Did you know that schools now give quarter grades? Quarter grades are a major topic of contention for many college students.
If not, you might wonder if your child’s grades are accurate and if such a change is a good one. This article will explore and explain a few reasons why you need to care about your letter grades.
What are Quarter Grades?
Quarter grades are the final grades for each quarter. The institution will not post them until after the end of Quarter 4. Grades are calculated based on your performance about the standards you are supposed to complete. Each standard is worth a different number of points, and your grade is a percentage of the total number of points earned.
Quarter grades are important for several reasons. First, even if a student has been doing very well in a class and then gets a bad grade on one test or assignment, that grade could significantly bring down the quarter average if it is weighted heavily.
Second, if the quarter averages are not good, students may not be motivated to work as hard on their final exams. They motivate students by providing them with early feedback about how they are doing.
Finally, quarter grades may help predict how the student will do at the end of the semester or school year.
Notably, students who get low scores at the beginning of a marking period all too often give up, assuming that it is too late to improve their overall performance.
Another use for quarter grades is to help teachers determine whether or not they are being fair and unbiased when grading each student’s work.
If there is a large discrepancy between the grades assigned by different teachers in the same class, especially if those differences are consistent over time that could indicate an issue with bias in grading.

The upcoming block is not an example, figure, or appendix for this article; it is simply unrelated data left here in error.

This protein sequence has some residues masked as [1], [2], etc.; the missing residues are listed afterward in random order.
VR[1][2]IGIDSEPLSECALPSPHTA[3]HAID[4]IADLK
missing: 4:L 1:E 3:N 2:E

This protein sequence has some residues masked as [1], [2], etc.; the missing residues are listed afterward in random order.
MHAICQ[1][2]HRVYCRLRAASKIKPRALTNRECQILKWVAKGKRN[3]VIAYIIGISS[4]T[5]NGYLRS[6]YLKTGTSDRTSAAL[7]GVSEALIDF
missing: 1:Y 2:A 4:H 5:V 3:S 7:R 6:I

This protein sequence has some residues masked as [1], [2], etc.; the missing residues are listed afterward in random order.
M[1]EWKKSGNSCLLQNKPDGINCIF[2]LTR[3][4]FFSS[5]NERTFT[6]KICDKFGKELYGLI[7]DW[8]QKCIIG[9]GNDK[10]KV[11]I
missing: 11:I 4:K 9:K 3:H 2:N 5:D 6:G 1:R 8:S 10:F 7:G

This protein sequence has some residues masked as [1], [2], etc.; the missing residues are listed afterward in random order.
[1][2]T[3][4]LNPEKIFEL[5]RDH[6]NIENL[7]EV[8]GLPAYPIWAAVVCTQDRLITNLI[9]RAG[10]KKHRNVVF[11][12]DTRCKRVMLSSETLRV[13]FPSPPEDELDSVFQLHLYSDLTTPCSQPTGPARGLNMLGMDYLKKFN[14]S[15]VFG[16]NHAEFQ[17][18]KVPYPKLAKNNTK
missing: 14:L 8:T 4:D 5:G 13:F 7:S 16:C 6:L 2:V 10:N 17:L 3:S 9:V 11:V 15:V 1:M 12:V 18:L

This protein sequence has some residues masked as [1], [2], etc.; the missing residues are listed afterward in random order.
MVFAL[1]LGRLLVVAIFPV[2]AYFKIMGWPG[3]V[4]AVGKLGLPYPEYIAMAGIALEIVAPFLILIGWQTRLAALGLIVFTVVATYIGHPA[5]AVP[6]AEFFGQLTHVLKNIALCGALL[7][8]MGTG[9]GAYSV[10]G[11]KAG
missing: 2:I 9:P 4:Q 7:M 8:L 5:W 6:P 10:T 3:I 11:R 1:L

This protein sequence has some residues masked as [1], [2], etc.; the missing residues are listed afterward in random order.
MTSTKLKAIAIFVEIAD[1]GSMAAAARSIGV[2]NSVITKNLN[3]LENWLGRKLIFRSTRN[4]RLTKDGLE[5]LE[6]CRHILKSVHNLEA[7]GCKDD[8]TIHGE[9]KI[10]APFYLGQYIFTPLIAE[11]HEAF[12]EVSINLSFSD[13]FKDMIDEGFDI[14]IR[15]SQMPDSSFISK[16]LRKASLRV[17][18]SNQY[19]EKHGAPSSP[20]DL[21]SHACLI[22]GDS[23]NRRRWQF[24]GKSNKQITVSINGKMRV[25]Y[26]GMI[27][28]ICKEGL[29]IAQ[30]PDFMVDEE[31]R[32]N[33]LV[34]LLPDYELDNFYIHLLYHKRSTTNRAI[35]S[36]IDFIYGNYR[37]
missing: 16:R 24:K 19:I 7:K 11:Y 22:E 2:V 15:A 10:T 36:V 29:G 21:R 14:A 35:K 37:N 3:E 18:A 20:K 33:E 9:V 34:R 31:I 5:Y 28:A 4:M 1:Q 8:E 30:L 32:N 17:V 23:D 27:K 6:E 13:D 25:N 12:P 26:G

For example, if one teacher tends to give higher scores than other teachers in his/her class while another teacher tends to give lower scores than other teachers in his/her class (e.
Do Quarter Grades Matter?
Yes and No.
Yes, quarter grades are important. Quarter grades are the first piece of data that admissions officers see in your transcript, and they make up 40% of your final grade.
Colleges look at all four years of high school in determining whether or not you are admissible, but they will look at your freshman year grades more closely than your senior year.
If you struggle during your freshman year, it is important to take action to improve upon those grades in the later years or explain why you did poorly during that time.
Also, quarter grades matter because they give both you and your counselor an idea of how you are doing in your classes.
But, the grades on your transcript at the end of the year are much more important.
You should be working with your teachers to improve your grades during the quarter and make sure they reflect what you’re capable of by the time they’re recorded officially.
No, quarter grades do not matter too much. A couple of Cs in one quarter will not keep you from getting into college or receiving a scholarship. But if you continue to do poorly throughout high school, colleges may question if you are ready for college-level coursework.
Similarly, it is also important to remember that colleges do not see quarter grades. They only receive information at the end of each semester, so if you have a bad quarter, work hard to improve your performance in the following quarters.
How Much Do Quarter Grades Matter in the Final Grade?
A student’s final grade in a class is often based on four or more quarter grades. If the teacher does not specify a weight for each quarter grade when assigning it, all quarter grades have equal weight.